Over the line, clean up the plane (flaps up, fuel pump off, transponder to standby), and go around for another cycle. Chong's comments: start the approach checklist sooner, you can drop flaps at 103 kts in this plane, and start the round out a bit later. Cool, my thoughts, exactly.

Second try was much better. Started the checklist sooner, dropped flaps sooner, started the round-out later, and it was a good landing, better than the first.

Chong's time was up so I dropped him at the office and went back up for another 6 or 7 landings. Things continued to improve. I forgot to trim for takeoff a few times and the plane seemed sluggish in the climb. Well, duh, it was trimmed for a slight nose-down with full flaps. Once I remembered to add trim to takeoff checklist the climb performance came back. The turn to final got better. This plane is not quite as agile as the C-152. Also, I was a little tight in my earlier downwind.

Takeoff leassons learned:

Landing lessons learned:

In general the plane is easier to fly than the C-152. It is most certainly more stable which is quite apparent in slow-flight and on final approach. Let the seat back from the panel a bit. The perfect position is the first notch that feels like you are too far away. The seats suck. They are too narrow. The lumbar wings stab you right in the kidneys. I need a center back cushion of 2" thick by 12" wide foam to keep my kidneys from getting pounded. Ouch!

I'm buying half of it.

A Practice Day

Date :
Airport : Harvey Field, S43
Runway : 32
Aircraft : Piper Warrior II PA-28-161
Tail number : 2175N
Hours, PIC : 2.3
Total hours : 110.2
Weather : 10SM SCT025 32006
Manuvers : T/O and landings, slow flight

17 days since my last flight. I was the last to use the plane.

Wanted to practice slow flight and determine the stall speeds of the plane at all flap settings. Also wanted to practice slow full flap landings.

Got to the field at noon, and had to wait until 1:30 for the ceiling to clear. Took off around 2PM. Climbed to 4500 feet and flew over the top of the broken marine layer at 2500. At the Skagit flats it broke up a lot and I did the stall speed determinations.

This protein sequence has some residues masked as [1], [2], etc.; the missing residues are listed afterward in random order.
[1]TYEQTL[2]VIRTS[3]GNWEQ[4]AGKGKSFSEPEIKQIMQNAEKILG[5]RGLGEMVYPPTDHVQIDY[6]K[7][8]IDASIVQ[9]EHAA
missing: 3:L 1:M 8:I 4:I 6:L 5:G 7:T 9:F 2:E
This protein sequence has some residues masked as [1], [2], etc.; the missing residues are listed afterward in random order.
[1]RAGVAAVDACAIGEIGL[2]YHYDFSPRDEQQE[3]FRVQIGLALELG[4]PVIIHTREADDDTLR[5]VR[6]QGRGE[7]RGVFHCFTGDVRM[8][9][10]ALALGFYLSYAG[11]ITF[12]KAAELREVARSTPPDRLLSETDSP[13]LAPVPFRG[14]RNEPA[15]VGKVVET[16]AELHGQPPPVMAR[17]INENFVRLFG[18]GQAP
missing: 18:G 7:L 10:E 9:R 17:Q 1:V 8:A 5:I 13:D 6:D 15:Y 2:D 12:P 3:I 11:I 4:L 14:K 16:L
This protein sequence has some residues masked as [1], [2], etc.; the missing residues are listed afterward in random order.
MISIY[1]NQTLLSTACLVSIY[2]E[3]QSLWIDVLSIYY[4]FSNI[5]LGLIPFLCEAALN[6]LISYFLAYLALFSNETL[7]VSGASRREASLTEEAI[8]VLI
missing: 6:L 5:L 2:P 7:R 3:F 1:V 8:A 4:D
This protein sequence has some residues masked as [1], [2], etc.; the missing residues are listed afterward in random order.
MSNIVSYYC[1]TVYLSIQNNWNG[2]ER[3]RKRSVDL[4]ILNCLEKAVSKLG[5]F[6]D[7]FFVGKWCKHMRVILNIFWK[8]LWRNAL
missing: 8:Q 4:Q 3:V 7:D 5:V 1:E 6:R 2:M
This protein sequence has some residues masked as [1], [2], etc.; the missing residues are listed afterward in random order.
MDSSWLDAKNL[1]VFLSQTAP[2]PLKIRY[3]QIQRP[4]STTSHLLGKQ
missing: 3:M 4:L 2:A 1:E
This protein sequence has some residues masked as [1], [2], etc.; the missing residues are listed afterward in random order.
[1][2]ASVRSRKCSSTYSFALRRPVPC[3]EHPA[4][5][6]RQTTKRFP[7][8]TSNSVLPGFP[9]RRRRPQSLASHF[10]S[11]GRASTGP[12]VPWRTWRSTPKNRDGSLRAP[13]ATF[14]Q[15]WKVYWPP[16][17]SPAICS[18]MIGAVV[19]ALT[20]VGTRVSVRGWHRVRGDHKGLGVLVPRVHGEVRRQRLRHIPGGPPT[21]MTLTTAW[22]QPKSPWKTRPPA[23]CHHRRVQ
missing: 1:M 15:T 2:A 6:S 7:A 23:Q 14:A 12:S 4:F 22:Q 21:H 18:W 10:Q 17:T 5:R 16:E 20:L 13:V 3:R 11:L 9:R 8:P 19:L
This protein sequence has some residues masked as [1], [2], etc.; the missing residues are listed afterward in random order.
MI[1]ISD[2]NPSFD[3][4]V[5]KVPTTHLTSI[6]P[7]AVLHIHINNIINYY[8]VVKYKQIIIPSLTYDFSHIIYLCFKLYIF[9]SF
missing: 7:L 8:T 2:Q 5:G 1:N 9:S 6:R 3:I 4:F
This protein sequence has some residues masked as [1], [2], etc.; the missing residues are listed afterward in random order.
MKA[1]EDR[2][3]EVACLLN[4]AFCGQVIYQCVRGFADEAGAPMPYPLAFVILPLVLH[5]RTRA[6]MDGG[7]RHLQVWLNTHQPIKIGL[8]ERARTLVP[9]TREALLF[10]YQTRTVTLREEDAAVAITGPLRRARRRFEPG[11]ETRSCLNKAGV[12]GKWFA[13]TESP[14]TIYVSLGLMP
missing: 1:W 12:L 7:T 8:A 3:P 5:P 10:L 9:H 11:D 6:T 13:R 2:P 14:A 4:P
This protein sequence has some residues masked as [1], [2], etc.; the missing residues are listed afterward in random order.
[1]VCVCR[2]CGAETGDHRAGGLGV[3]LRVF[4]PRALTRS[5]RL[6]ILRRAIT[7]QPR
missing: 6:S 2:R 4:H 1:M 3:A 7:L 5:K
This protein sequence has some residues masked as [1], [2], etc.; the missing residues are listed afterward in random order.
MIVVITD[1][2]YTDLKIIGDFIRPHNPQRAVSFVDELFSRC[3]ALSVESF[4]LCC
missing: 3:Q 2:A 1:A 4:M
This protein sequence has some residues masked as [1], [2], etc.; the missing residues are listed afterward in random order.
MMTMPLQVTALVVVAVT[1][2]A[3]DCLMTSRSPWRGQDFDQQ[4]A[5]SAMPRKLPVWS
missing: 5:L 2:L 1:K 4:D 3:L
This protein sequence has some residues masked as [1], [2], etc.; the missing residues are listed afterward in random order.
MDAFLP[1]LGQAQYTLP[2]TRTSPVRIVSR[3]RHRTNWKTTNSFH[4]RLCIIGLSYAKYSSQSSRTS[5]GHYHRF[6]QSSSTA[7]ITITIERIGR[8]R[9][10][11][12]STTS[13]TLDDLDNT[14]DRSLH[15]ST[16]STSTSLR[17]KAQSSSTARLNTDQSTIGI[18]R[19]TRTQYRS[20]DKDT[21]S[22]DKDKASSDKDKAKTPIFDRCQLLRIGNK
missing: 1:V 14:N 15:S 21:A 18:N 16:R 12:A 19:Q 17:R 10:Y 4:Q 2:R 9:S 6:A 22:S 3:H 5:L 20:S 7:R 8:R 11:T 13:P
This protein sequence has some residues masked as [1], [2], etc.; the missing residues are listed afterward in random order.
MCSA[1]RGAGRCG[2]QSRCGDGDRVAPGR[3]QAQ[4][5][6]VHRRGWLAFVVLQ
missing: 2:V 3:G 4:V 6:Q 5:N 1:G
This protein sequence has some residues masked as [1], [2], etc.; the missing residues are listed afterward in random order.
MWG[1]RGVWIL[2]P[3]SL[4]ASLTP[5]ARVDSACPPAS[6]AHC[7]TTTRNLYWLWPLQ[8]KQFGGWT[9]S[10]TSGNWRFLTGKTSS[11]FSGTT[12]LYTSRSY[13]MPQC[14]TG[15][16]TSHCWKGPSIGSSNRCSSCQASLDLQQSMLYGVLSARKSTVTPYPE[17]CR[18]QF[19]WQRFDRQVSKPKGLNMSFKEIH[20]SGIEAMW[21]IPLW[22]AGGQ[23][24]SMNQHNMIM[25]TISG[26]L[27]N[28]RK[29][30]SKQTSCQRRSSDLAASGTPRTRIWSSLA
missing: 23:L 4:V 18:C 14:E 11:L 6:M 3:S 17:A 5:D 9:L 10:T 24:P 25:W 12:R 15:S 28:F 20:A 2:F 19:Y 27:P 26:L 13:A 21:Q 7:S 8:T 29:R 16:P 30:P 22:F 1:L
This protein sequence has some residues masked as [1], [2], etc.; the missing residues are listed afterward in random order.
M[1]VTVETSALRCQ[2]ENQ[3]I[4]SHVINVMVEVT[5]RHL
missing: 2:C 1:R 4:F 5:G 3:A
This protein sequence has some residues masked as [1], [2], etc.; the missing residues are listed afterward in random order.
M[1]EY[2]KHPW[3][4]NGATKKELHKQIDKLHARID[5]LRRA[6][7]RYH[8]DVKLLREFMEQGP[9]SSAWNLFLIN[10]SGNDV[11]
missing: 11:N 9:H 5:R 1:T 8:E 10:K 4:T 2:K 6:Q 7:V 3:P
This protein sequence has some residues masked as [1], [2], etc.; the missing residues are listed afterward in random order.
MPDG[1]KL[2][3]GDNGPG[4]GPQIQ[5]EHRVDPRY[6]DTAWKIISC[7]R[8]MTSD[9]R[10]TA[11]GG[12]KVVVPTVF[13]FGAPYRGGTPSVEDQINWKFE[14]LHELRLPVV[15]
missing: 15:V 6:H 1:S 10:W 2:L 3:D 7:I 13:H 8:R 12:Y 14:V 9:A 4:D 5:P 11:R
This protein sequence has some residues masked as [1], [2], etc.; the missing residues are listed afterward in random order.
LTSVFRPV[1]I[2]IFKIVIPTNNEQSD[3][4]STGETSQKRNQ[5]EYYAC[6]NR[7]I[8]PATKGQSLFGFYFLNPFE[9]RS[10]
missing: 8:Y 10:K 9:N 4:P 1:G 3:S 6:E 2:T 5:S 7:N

Pulled power to 1600 RPM and kept the nose up to bleed airspeed. As the plane slowed increased power and increased pitch to keep from losing altitude. Clean configuration (no flaps) and we are mushing around the sky at a stable 50 knots. Pitch up just a bit and try to find the edge of the stall. Airspeed is edging down, and altitude is stable. Stall horn starts to squeal. We get a bit of buffetting - a flutter really. If the yoke is held just beyond the stall pitch, the plane will flutter just at the point of a stall. It wants to pitch up beyond the stall point, but it gently stalls and falls back into lift domain. This is happening a few times a second, so the plane seems to flutter. Cool. The stall horn has not stopped squealing. Fun, fun, fun! To force it over into the stall domain you need to give it another inch or two of back pressure. Then nose drops in a typical stall.

These are Indicated Airspeed values.

WeightAltTemp CAltim0 Flap10 Flap25 Flap40 Flaps
1999.54500030.5244 kts41 kts38 kts35 kts

Fairly linear function plotted with flap notches.

Made for the Anacortes refinery and entered the diagonal for 34 at BVS.

Did 4 laps, and parked and took a break. During the break an experimental plane working the pattern with me, apparently had a prop strike. It had one center wheel and two spindly underwing mini-wheels. The plane must be landed on the single center wheel, then it cants over onto one of the spindly underwing mini-wheels. The runway was closed for about 10 minutes until they towed the plane off the runway.

At the numbers I was trying for 95 knots, and 2000-2200 RPM. The original formula works pretty well, but the airspeed on final can be lowered to 60.


First two landings had a bit of a drop as I rounded out a little high. The plane floats so well that it doesn't drop like a highwing. All landings were GOOD with nothing close to a nose prong. All very short rolls. A VERY good day.

Flew with bald eagles and hawks around BVS. These birds are not intimidated by my little airplane. They will eye you from 30 feet away and not give ground. It is up to me to avoid them.

Took off from BVS and decided to bag Whidbey Airpark at Langley (W10). This is a 2400x25' runway cut out of a forest. It was 4PM and the sun was low. I was looking for the runway and didn't see it until I was literally over the north end of the field. Made a quick radio call announcing my position. No problem, as there was no one using the field.